Manifestly, therefore, everything originating from Him, each thing should return to Him, and in fact, does return to him, must return to Him, but each thing, as every creature, through its way and manner, or “diversimode” [diverse modes, Latin] as St. Thomas would say, by levels of integration. Among all creatures, there is man, who has his mystery which corresponds to the Mystery of the Incarnation, the descent for the ascent, and this mystery can determined in a certain manner saying that man can “take up again” all the work of God, in a syn-thesis, i.e., in a com-position, in the universality of understanding, of prehension as the eye which embraces an entire horizon in a unitary vision, uniting the multiplicity, joining the separated, but it is necessary, however, that he has a third eye in the middle of the forehead in which the two eyes are “centered”, to resolve the duality in unity, since the two is limitation, it is a throwback, and must result in the three.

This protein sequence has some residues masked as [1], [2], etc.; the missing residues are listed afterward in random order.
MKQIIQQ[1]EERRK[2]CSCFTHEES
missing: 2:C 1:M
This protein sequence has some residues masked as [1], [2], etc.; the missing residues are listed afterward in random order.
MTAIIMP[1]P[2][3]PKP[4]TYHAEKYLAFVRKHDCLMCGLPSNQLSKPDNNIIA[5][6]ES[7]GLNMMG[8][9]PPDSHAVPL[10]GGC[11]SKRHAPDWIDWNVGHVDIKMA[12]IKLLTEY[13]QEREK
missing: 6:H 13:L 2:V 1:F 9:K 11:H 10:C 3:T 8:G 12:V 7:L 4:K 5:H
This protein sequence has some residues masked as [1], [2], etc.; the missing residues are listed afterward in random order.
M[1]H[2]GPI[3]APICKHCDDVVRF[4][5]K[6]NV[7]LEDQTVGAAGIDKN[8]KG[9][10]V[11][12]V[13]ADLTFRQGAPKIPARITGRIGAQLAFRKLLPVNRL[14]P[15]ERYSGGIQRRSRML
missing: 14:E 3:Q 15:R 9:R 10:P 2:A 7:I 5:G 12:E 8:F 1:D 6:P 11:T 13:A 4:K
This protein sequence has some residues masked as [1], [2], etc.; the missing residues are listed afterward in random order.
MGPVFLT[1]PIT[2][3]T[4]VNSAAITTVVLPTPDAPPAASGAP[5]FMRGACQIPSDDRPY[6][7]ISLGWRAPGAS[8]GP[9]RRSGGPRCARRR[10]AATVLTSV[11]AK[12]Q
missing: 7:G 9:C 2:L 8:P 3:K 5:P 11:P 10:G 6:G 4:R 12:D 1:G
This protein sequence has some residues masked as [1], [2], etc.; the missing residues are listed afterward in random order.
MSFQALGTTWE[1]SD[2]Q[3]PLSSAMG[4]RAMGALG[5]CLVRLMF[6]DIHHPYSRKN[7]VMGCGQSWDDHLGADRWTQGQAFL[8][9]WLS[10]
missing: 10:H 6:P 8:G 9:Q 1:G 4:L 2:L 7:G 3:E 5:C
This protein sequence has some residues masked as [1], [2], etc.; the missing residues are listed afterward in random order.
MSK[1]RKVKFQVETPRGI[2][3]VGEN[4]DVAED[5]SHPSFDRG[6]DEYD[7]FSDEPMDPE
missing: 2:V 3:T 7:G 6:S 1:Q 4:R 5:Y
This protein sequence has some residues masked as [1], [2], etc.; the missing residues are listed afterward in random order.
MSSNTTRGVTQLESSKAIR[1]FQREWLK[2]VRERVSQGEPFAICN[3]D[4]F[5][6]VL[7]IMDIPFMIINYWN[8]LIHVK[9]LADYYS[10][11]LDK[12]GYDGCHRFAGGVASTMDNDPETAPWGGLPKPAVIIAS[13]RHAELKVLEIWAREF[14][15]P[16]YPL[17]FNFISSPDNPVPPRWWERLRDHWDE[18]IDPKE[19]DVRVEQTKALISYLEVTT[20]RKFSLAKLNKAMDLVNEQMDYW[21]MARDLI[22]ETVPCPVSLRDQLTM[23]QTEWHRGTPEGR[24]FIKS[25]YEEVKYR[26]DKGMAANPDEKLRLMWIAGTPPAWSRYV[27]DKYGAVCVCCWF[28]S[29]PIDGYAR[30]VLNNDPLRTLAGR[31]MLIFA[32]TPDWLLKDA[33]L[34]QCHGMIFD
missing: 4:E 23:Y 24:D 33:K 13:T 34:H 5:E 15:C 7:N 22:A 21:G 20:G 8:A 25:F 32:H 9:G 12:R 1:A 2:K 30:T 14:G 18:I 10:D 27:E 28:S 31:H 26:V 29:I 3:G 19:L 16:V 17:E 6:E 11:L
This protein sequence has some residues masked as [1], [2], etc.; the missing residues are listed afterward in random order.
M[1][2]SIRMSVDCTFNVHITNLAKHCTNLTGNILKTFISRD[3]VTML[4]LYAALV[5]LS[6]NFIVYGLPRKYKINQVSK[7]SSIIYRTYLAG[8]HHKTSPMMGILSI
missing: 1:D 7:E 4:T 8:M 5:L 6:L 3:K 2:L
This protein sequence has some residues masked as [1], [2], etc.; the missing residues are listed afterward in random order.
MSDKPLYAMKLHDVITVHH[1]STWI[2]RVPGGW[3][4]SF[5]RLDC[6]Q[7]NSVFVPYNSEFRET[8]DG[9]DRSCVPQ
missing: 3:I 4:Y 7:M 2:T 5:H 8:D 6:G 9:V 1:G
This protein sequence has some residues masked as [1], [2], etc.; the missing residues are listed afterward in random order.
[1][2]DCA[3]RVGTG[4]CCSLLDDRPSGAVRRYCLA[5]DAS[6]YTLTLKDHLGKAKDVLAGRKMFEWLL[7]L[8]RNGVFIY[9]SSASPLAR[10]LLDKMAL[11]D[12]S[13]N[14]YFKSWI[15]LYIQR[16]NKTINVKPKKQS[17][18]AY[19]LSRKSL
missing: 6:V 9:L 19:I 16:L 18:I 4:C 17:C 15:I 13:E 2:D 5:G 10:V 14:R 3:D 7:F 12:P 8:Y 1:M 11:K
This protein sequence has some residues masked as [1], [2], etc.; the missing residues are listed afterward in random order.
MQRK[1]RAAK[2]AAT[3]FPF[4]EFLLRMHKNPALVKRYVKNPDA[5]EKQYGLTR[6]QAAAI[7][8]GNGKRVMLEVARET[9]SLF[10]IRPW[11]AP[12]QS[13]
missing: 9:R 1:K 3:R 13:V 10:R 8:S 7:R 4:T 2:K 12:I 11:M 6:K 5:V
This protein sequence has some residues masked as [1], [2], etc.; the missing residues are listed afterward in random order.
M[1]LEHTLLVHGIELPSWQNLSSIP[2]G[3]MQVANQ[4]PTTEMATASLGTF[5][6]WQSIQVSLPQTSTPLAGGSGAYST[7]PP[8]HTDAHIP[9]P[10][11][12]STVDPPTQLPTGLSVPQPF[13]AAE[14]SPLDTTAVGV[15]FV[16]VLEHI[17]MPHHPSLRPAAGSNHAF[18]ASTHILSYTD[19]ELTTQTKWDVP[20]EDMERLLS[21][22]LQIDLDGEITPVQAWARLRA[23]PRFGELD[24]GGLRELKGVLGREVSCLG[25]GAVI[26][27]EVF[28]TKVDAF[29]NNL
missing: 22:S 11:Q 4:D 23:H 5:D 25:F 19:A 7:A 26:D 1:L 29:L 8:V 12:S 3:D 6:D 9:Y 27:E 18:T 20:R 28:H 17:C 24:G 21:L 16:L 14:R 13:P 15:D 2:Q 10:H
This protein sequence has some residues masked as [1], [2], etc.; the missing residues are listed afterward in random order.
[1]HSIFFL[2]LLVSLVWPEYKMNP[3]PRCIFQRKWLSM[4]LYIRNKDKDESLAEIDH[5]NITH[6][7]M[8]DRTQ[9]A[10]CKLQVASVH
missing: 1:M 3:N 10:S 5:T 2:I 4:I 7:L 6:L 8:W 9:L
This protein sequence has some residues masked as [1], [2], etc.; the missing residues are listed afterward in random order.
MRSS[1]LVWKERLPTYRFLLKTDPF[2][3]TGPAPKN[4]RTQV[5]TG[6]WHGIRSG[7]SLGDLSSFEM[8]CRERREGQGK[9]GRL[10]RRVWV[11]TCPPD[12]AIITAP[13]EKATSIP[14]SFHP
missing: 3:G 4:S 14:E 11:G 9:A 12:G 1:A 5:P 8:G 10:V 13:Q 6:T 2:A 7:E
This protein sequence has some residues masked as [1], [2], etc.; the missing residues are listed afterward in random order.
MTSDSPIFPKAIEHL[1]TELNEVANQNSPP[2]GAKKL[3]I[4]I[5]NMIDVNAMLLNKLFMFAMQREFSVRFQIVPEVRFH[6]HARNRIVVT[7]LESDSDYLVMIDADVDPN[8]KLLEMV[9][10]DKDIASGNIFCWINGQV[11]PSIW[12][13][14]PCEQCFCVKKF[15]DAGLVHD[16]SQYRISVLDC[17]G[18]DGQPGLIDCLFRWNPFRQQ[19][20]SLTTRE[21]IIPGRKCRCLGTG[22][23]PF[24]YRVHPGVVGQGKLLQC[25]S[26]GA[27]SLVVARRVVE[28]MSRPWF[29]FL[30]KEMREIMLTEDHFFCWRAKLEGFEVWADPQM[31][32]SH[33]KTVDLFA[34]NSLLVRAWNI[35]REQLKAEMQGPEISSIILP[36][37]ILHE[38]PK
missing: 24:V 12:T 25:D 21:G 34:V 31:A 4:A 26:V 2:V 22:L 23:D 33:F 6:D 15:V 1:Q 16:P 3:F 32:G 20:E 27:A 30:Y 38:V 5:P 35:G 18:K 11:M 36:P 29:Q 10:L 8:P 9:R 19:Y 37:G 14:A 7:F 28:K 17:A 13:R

The privilege of man, therefore, is this, to be able to return to God, freely and totally because he alone, among all creatures, has the option, the choice, to remain in creation, or return to the Creator, taking up all creation, capitulatim [summarily, Latin] in the unity. This is the true, the great dignity of man that he owes to the faculty that, only in him, embraces not only what appears (the visible, the world), but that which is, God. This faculty is the intellect, not reason which, visibly, cannot pass beyond the visible domain of quantity, the world, creation.